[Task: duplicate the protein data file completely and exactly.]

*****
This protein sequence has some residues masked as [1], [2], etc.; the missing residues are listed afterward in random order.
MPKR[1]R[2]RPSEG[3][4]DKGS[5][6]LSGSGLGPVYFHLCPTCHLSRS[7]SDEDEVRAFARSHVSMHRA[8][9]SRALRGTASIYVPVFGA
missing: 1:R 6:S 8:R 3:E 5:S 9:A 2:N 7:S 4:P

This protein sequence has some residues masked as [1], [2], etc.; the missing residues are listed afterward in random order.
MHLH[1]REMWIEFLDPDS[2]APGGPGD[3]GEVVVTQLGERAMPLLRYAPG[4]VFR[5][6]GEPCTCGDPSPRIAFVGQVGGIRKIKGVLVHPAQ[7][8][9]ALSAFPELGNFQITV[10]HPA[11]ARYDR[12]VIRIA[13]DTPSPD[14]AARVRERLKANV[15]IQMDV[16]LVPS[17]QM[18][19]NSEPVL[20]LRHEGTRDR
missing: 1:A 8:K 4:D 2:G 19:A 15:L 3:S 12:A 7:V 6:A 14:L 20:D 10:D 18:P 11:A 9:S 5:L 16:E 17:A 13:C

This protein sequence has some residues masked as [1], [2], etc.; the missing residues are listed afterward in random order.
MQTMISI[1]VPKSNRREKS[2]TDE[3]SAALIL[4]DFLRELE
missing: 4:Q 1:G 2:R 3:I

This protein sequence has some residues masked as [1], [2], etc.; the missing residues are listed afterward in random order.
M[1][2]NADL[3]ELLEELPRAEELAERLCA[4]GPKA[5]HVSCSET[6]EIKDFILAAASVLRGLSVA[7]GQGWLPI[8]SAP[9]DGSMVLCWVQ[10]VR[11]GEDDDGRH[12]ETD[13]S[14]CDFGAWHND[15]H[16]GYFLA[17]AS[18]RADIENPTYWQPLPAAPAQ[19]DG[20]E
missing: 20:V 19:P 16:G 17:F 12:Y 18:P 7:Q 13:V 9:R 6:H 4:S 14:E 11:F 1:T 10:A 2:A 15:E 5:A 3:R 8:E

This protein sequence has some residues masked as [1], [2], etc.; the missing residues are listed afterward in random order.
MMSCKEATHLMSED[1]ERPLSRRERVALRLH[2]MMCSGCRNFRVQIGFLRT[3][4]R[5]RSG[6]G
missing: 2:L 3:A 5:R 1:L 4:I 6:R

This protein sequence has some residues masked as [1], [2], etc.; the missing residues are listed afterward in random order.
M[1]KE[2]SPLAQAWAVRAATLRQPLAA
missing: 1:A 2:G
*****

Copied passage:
This protein sequence has some residues masked as [1], [2], etc.; the missing residues are listed afterward in random order.
MPKR[1]R[2]RPSEG[3][4]DKGS[5][6]LSGSGLGPVYFHLCPTCHLSRS[7]SDEDEVRAFARSHVSMHRA[8][9]SRALRGTASIYVPVFGA
missing: 1:R 6:S 8:R 3:E 5:S 9:A 2:N 7:S 4:P

This protein sequence has some residues masked as [1], [2], etc.; the missing residues are listed afterward in random order.
MHLH[1]REMWIEFLDPDS[2]APGGPGD[3]GEVVVTQLGERAMPLLRYAPG[4]VFR[5][6]GEPCTCGDPSPRIAFVGQVGGIRKIKGVLVHPAQ[7][8][9]ALSAFPELGNFQITV[10]HPA[11]ARYDR[12]VIRIA[13]DTPSPD[14]AARVRERLKANV[15]IQMDV[16]LVPS[17]QM[18][19]NSEPVL[20]LRHEGTRDR
missing: 1:A 8:K 4:D 2:G 19:A 15:L 3:S 12:A 7:V 6:A 14:L 20:D 10:D 18:P 11:A 9:S 5:L 16:E 17:A 13:C

This protein sequence has some residues masked as [1], [2], etc.; the missing residues are listed afterward in random order.
MQTMISI[1]VPKSNRREKS[2]TDE[3]SAALIL[4]DFLRELE
missing: 4:Q 1:G 2:R 3:I

This protein sequence has some residues masked as [1], [2], etc.; the missing residues are listed afterward in random order.
M[1][2]NADL[3]ELLEELPRAEELAERLCA[4]GPKA[5]HVSCSET[6]EIKDFILAAASVLRGLSVA[7]GQGWLPI[8]SAP[9]DGSMVLCWVQ[10]VR[11]GEDDDGRH[12]ETD[13]S[14]CDFGAWHND[15]H[16]GYFLA[17]AS[18]RADIENPTYWQPLPAAPAQ[19]DG[20]E
missing: 20:V 19:P 16:G 17:F 12:Y 18:P 7:Q 13:V 9:R 6:H 4:S 14:E 11:F 1:T 10:A 2:A 15:E 5:A 3:R 8:E

This protein sequence has some residues masked as [1], [2], etc.; the missing residues are listed afterward in random order.
MMSCKEATHLMSED[1]ERPLSRRERVALRLH[2]MMCSGCRNFRVQIGFLRT[3][4]R[5]RSG[6]G
missing: 2:L 3:A 5:R 1:L 4:I 6:R

This protein sequence has some residues masked as [1], [2], etc.; the missing residues are listed afterward in random order.
M[1]KE[2]SPLAQAWAVRAATLRQPLAA
missing: 1:A 2:G